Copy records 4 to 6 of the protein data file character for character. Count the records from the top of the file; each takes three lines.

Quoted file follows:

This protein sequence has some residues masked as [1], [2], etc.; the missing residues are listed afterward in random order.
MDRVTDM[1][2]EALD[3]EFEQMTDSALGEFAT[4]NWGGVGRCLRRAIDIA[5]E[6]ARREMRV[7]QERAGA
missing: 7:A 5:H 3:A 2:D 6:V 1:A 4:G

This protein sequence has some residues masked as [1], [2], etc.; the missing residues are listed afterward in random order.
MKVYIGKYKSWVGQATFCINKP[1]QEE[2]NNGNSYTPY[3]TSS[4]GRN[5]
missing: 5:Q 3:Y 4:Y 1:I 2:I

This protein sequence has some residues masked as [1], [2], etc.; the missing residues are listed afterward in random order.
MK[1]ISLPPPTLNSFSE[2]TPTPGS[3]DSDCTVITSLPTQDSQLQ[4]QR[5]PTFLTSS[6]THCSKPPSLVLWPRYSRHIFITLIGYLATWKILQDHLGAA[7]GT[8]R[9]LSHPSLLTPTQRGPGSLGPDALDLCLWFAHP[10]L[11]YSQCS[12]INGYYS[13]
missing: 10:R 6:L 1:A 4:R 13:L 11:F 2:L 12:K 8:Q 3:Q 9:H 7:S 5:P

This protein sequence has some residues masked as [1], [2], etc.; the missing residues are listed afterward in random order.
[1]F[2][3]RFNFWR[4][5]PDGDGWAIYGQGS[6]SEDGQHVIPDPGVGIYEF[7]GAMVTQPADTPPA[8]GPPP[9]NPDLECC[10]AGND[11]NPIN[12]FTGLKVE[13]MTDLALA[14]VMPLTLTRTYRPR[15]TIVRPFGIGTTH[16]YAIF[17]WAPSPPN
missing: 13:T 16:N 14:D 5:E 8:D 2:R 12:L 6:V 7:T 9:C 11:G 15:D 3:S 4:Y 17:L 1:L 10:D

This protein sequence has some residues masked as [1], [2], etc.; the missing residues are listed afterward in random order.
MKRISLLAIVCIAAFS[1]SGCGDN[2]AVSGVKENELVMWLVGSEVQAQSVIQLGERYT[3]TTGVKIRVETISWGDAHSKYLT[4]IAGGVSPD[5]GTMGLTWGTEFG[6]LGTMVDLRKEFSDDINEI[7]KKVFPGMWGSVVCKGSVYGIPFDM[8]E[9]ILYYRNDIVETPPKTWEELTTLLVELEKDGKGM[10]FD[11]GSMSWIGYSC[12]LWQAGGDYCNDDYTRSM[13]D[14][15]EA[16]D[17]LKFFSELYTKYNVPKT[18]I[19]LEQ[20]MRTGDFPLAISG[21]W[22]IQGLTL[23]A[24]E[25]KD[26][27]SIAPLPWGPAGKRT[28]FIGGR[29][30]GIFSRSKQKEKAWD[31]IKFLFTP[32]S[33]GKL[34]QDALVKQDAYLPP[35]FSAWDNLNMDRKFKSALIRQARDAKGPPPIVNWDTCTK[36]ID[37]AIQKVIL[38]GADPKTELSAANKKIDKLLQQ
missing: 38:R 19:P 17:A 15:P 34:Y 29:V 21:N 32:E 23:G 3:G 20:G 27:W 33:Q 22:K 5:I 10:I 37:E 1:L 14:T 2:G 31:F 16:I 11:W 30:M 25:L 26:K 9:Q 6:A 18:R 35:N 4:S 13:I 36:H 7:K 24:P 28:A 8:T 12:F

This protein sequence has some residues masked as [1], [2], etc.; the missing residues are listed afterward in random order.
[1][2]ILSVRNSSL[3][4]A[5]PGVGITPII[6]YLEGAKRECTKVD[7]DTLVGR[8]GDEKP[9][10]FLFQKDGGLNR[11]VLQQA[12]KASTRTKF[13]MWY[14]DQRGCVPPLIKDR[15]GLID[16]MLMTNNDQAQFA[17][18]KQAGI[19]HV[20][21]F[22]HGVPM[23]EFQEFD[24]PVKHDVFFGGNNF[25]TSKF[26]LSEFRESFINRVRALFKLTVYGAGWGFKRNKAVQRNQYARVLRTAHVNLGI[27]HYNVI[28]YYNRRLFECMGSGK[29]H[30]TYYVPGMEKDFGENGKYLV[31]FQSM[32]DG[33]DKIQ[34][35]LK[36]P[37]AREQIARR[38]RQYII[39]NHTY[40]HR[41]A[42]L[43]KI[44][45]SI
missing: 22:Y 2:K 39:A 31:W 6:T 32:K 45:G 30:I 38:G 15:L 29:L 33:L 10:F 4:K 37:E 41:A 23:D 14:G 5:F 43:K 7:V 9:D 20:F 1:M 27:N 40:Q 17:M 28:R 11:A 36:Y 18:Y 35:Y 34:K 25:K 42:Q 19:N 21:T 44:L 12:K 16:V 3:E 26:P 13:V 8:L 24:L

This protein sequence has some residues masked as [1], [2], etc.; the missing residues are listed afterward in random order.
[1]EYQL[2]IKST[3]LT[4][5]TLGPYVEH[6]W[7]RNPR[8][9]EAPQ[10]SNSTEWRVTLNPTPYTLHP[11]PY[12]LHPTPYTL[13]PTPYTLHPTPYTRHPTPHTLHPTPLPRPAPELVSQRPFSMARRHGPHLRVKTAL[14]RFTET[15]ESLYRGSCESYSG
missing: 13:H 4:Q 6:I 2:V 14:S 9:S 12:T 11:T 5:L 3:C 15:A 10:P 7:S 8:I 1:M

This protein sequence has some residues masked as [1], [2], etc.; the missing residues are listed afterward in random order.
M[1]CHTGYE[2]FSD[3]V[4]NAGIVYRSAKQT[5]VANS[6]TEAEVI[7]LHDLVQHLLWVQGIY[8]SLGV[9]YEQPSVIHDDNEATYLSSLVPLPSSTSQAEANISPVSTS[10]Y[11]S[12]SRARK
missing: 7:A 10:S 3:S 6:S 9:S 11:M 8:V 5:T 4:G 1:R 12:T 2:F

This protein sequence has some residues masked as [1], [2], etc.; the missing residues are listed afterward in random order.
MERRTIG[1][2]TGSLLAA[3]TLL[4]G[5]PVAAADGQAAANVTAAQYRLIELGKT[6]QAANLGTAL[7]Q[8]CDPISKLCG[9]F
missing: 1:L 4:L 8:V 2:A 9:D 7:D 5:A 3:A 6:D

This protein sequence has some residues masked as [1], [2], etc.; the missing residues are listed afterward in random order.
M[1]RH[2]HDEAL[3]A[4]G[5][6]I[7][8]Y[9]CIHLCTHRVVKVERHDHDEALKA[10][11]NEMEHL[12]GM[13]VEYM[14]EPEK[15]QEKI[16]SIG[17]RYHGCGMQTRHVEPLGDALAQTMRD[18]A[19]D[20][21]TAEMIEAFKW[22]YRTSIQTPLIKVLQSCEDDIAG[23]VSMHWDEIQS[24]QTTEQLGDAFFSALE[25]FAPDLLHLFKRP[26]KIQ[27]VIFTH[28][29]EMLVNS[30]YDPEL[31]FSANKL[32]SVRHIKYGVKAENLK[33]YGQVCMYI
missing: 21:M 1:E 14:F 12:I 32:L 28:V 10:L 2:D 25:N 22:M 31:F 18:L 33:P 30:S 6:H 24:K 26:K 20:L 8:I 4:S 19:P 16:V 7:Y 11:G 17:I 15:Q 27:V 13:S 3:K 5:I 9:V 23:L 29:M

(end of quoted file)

This protein sequence has some residues masked as [1], [2], etc.; the missing residues are listed afterward in random order.
[1]F[2][3]RFNFWR[4][5]PDGDGWAIYGQGS[6]SEDGQHVIPDPGVGIYEF[7]GAMVTQPADTPPA[8]GPPP[9]NPDLECC[10]AGND[11]NPIN[12]FTGLKVE[13]MTDLALA[14]VMPLTLTRTYRPR[15]TIVRPFGIGTTH[16]YAIF[17]WAPSPPN
missing: 13:T 16:N 14:D 5:E 8:D 2:R 12:L 6:V 7:T 9:C 11:G 15:D 3:S 4:Y 17:L 1:L 10:D

This protein sequence has some residues masked as [1], [2], etc.; the missing residues are listed afterward in random order.
MKRISLLAIVCIAAFS[1]SGCGDN[2]AVSGVKENELVMWLVGSEVQAQSVIQLGERYT[3]TTGVKIRVETISWGDAHSKYLT[4]IAGGVSPD[5]GTMGLTWGTEFG[6]LGTMVDLRKEFSDDINEI[7]KKVFPGMWGSVVCKGSVYGIPFDM[8]E[9]ILYYRNDIVETPPKTWEELTTLLVELEKDGKGM[10]FD[11]GSMSWIGYSC[12]LWQAGGDYCNDDYTRSM[13]D[14][15]EA[16]D[17]LKFFSELYTKYNVPKT[18]I[19]LEQ[20]MRTGDFPLAISG[21]W[22]IQGLTL[23]A[24]E[25]KD[26][27]SIAPLPWGPAGKRT[28]FIGGR[29][30]GIFSRSKQKEKAWD[31]IKFLFTP[32]S[33]GKL[34]QDALVKQDAYLPP[35]FSAWDNLNMDRKFKSALIRQARDAKGPPPIVNWDTCTK[36]ID[37]AIQKVIL[38]GADPKTELSAANKKIDKLLQQ
missing: 38:R 19:P 17:A 15:P 34:Y 29:V 21:N 32:E 23:G 3:G 20:G 27:W 33:Q 22:K 5:I 10:I 37:E 1:L 14:T 2:G 31:F 16:I 11:W 30:M 25:L 26:K 9:Q 6:A 18:R 35:N 4:S 13:I 36:H 7:K 24:P 28:A 8:T 12:F

This protein sequence has some residues masked as [1], [2], etc.; the missing residues are listed afterward in random order.
[1][2]ILSVRNSSL[3][4]A[5]PGVGITPII[6]YLEGAKRECTKVD[7]DTLVGR[8]GDEKP[9][10]FLFQKDGGLNR[11]VLQQA[12]KASTRTKF[13]MWY[14]DQRGCVPPLIKDR[15]GLID[16]MLMTNNDQAQFA[17][18]KQAGI[19]HV[20][21]F[22]HGVPM[23]EFQEFD[24]PVKHDVFFGGNNF[25]TSKF[26]LSEFRESFINRVRALFKLTVYGAGWGFKRNKAVQRNQYARVLRTAHVNLGI[27]HYNVI[28]YYNRRLFECMGSGK[29]H[30]TYYVPGMEKDFGENGKYLV[31]FQSM[32]DG[33]DKIQ[34][35]LK[36]P[37]AREQIARR[38]RQYII[39]NHTY[40]HR[41]A[42]L[43]KI[44][45]SI
missing: 22:Y 2:K 39:A 31:W 6:T 32:K 45:G 30:I 38:G 15:L 29:L 33:L 10:F 4:K 37:E 41:A 23:D 14:G 5:F 43:K 7:V 9:D 20:F 1:M 27:N 40:Q 17:M 28:R 11:A 36:Y 18:Y 35:Y 34:K 25:K 42:Q 19:N 21:T 44:L 12:K 16:V 3:E 26:P 13:V 8:L 24:L